Economic Inequality| Citizen Detriment: Communications, Inequality and Social Order

Peter Golding


Citizenship is an active role, requiring information to enable people to deliberate and arrive at decisions that they can then effectively voice. This article argues that the cumulative evidence of research is that mainstream media fail to provide such information and the essential analysis to buttress it. The result is information detriment, a significant element within a broader citizen detriment. This problem is only minimally addressed by the proliferation of information accessible through the widening availability of online and digital resources. Deepening inequality is translated into citizen detriment because of the growing cost of information resources. Evidence is provided of the significant advantages of the better off in an increasingly commercial and costly information environment, both as consumers of information and through lobbying, as sources of ideas and information in the political and public arena. The fundamental problem at the heart of this issue, therefore, is that of growing material inequality more than media and communication practice and policy.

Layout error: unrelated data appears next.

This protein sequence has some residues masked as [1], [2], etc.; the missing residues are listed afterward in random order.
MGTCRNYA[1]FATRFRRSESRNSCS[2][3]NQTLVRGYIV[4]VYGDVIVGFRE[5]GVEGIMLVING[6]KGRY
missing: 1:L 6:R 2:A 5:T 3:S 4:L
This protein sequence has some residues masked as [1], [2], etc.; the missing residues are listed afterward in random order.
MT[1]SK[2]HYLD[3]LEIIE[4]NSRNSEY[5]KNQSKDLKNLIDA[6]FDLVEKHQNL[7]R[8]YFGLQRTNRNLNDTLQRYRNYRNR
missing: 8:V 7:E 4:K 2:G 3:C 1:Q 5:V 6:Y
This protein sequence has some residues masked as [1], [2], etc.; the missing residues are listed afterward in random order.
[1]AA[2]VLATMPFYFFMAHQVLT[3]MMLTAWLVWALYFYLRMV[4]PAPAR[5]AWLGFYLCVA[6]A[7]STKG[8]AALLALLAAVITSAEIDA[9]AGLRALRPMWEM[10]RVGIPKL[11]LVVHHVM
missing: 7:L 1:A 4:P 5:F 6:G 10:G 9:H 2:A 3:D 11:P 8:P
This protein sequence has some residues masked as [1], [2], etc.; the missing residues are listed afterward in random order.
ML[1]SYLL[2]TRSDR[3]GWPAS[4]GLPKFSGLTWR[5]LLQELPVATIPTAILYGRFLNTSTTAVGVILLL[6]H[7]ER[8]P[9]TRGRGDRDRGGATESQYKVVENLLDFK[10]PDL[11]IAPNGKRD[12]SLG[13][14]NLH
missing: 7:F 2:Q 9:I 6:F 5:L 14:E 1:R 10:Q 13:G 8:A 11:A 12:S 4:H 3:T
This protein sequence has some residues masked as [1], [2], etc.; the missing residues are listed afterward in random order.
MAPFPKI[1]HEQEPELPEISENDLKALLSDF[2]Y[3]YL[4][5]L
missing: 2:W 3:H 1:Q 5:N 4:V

inequality, communications, citizenship, digital divide, information

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